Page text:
National Clearinghouse on Homeless Youth and Families

Labor and Sex Trafficking Among Homeless Youth--A Ten-City Study: Full Report

Authors: 
Murphy, L.T.
Year Published: 2017
Organization: 
Modern Slavery Research Project, Loyola University New Orleans
Abstract: 

This document is the full report of the Modern Slavery Research Project study of sex and labor trafficking among youth, which replicated and expanded earlier studies conducted by Fordham University/Covenant House New York and Loyola University New Orleans/Covenant House New Orleans. At the invitation of Covenant House International and 10 of its individual sites in the United States and Canada, researchers from Loyola University New Orleans' Modern Slavery Research Project (MSRP) conducted a study examining the prevalence and nature of human trafficking among homeless youth aged 17 to 25. The researchers interviewed 641 homeless and runaway youth who access services through Covenant House's network of shelters, transitional living and apartment programs, and drop-in centers using the Human Trafficking Interview and Assessment Measure (HTIAM-14) to assess whether youth had been trafficked for sex or labor in their lifetimes. The study found that 19 percent of the 641 youth were identified as victims of some sort of human trafficking. More than 14 percent had been trafficked for sex while 8 percent had been trafficked for other forced labor. Three percent were trafficked for both sex and labor. Homeless youth are vulnerable to both sex and labor trafficking because they tend to experience a higher rate of the primary risk factors to trafficking: poverty, unemployment, a history of sexual abuse, and a history of mental health issues. The researchers conclude that runaway and homeless youth shelters and programs should be equipped to meet the needs of trafficked youth because they are able to address the root economic and societal problems that make youth vulnerable to exploitation. With programs directly responsive to the heightened needs of trafficking victims, shelters can effectively help trafficking survivors and prevent other youth from being expkloited using an approach that includes prevention, outreach, confidential and inclusive identification, and specialized interventions.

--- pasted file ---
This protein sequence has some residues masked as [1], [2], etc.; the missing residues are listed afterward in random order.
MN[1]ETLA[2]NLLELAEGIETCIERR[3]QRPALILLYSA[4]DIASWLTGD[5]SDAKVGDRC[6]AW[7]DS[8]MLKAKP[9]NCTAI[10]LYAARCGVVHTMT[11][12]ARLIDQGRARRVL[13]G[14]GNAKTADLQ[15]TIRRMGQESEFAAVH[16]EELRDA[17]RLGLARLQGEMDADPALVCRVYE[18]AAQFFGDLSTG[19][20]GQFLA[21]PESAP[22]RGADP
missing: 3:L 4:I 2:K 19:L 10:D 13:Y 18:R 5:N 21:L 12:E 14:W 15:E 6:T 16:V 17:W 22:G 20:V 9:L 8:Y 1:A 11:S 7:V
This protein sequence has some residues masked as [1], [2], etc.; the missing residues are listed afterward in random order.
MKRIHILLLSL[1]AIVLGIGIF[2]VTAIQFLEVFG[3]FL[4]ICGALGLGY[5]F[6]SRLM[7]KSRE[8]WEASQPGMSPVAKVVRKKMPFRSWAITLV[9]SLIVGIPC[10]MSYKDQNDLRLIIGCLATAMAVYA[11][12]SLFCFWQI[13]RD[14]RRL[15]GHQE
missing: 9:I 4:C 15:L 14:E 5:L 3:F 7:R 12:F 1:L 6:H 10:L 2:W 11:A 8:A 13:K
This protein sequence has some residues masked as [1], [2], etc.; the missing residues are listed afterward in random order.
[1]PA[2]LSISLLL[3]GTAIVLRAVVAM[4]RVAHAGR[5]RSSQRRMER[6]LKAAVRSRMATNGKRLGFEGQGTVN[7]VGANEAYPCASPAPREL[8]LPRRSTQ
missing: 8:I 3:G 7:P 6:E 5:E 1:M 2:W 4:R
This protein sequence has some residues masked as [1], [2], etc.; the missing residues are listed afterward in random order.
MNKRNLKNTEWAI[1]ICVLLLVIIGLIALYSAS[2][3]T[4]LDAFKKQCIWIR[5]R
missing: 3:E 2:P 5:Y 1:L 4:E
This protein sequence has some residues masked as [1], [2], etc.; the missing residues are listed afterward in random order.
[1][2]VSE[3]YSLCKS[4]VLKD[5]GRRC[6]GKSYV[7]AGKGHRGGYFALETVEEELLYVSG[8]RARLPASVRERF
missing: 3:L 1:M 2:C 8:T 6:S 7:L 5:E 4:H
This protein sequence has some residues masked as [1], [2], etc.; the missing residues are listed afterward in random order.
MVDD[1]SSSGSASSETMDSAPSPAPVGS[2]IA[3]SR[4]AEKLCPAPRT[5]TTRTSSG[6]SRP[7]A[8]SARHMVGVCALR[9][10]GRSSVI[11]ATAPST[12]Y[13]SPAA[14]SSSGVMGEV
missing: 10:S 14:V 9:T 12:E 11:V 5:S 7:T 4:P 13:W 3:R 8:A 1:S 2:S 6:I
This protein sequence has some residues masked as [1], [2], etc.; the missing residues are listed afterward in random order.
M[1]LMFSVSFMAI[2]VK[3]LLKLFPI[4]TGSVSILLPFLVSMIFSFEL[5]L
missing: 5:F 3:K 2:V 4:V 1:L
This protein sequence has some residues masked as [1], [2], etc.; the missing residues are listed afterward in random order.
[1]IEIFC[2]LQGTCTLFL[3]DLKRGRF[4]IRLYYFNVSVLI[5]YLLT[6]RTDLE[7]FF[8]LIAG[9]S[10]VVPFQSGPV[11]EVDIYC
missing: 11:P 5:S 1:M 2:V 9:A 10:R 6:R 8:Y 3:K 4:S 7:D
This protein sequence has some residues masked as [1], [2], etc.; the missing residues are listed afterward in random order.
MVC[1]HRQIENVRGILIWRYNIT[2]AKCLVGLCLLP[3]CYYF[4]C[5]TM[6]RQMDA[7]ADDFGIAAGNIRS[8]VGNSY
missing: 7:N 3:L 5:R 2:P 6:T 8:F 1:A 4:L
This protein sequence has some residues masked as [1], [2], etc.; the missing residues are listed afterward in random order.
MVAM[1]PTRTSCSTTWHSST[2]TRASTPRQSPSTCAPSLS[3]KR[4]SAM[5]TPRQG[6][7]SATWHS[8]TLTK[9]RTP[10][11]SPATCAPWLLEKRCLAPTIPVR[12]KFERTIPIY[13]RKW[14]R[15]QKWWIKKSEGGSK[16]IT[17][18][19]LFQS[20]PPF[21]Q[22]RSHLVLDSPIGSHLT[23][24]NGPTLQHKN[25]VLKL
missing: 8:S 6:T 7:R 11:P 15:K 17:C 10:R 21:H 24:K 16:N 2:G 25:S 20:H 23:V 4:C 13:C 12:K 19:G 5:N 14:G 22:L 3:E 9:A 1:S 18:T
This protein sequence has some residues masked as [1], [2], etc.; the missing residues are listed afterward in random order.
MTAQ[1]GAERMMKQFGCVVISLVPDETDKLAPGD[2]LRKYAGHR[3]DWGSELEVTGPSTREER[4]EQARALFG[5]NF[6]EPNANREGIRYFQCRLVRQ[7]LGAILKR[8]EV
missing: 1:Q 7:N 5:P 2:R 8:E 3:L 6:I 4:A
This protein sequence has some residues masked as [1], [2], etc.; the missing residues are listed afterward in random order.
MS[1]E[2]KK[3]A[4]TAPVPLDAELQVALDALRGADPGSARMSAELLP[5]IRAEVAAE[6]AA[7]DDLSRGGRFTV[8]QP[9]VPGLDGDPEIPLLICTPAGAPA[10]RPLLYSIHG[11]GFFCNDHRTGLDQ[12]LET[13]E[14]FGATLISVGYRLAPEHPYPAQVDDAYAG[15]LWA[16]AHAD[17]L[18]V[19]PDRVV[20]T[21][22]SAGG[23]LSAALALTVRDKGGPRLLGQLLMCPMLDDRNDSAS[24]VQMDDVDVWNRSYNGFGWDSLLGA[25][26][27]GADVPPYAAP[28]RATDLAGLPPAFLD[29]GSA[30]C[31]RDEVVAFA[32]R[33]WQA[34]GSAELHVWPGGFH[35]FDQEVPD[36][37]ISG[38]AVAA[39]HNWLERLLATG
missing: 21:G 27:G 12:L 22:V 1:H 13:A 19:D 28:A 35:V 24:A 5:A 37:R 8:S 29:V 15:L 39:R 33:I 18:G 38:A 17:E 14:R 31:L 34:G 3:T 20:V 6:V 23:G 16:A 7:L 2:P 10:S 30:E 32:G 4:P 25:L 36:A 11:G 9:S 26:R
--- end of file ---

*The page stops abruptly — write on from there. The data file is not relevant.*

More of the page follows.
Availability: 
Available free of charge at the State of California Department of Justice: https://oag.ca.gov/sites/all/files/agweb/pdfs/ht/murphy-labor-sex-trafficking-homeless-youth.pdf.